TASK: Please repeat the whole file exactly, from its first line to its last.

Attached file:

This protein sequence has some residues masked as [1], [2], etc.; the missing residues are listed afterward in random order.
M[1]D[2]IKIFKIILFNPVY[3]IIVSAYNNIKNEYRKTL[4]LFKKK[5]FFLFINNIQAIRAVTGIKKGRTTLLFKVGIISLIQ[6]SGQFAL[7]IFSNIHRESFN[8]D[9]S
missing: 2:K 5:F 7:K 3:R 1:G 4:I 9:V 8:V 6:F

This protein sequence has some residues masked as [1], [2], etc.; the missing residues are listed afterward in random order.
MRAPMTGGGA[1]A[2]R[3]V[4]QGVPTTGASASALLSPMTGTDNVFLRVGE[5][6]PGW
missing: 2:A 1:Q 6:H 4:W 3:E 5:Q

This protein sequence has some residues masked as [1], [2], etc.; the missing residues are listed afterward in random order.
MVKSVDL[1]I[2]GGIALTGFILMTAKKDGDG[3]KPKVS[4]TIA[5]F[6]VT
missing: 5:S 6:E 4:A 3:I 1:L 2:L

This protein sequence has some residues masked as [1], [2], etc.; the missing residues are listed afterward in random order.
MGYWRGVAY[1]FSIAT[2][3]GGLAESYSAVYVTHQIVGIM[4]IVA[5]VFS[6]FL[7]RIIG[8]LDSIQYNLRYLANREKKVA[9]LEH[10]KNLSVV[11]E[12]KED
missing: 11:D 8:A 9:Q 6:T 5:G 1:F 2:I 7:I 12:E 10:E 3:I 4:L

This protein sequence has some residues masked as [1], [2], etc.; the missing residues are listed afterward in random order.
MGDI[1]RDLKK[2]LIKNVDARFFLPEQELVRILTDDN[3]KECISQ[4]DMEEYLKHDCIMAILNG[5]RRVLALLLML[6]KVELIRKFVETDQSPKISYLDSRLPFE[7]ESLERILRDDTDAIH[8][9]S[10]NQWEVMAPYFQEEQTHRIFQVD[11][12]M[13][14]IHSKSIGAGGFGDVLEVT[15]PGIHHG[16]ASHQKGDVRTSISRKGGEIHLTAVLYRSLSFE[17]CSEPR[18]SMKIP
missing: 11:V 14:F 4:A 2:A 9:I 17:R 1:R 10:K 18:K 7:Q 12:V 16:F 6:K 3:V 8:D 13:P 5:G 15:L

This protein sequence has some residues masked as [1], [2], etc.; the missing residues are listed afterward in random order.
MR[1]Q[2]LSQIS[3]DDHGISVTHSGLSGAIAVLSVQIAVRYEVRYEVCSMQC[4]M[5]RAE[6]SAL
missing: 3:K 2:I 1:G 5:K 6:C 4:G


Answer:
This protein sequence has some residues masked as [1], [2], etc.; the missing residues are listed afterward in random order.
M[1]D[2]IKIFKIILFNPVY[3]IIVSAYNNIKNEYRKTL[4]LFKKK[5]FFLFINNIQAIRAVTGIKKGRTTLLFKVGIISLIQ[6]SGQFAL[7]IFSNIHRESFN[8]D[9]S
missing: 2:K 5:F 7:K 3:R 1:G 4:I 9:V 8:V 6:F

This protein sequence has some residues masked as [1], [2], etc.; the missing residues are listed afterward in random order.
MRAPMTGGGA[1]A[2]R[3]V[4]QGVPTTGASASALLSPMTGTDNVFLRVGE[5][6]PGW
missing: 2:A 1:Q 6:H 4:W 3:E 5:Q

This protein sequence has some residues masked as [1], [2], etc.; the missing residues are listed afterward in random order.
MVKSVDL[1]I[2]GGIALTGFILMTAKKDGDG[3]KPKVS[4]TIA[5]F[6]VT
missing: 5:S 6:E 4:A 3:I 1:L 2:L

This protein sequence has some residues masked as [1], [2], etc.; the missing residues are listed afterward in random order.
MGYWRGVAY[1]FSIAT[2][3]GGLAESYSAVYVTHQIVGIM[4]IVA[5]VFS[6]FL[7]RIIG[8]LDSIQYNLRYLANREKKVA[9]LEH[10]KNLSVV[11]E[12]KED
missing: 11:D 8:A 9:Q 6:T 5:G 1:F 2:I 7:I 12:E 10:E 3:I 4:L

This protein sequence has some residues masked as [1], [2], etc.; the missing residues are listed afterward in random order.
MGDI[1]RDLKK[2]LIKNVDARFFLPEQELVRILTDDN[3]KECISQ[4]DMEEYLKHDCIMAILNG[5]RRVLALLLML[6]KVELIRKFVETDQSPKISYLDSRLPFE[7]ESLERILRDDTDAIH[8][9]S[10]NQWEVMAPYFQEEQTHRIFQVD[11][12]M[13][14]IHSKSIGAGGFGDVLEVT[15]PGIHHG[16]ASHQKGDVRTSISRKGGEIHLTAVLYRSLSFE[17]CSEPR[18]SMKIP
missing: 11:V 14:F 4:A 2:A 9:I 17:R 1:R 10:K 18:K 7:Q 12:V 16:F 6:K 3:V 8:D 13:P 5:G 15:L

This protein sequence has some residues masked as [1], [2], etc.; the missing residues are listed afterward in random order.
MR[1]Q[2]LSQIS[3]DDHGISVTHSGLSGAIAVLSVQIAVRYEVRYEVCSMQC[4]M[5]RAE[6]SAL
missing: 3:K 2:I 1:G 5:K 6:C 4:G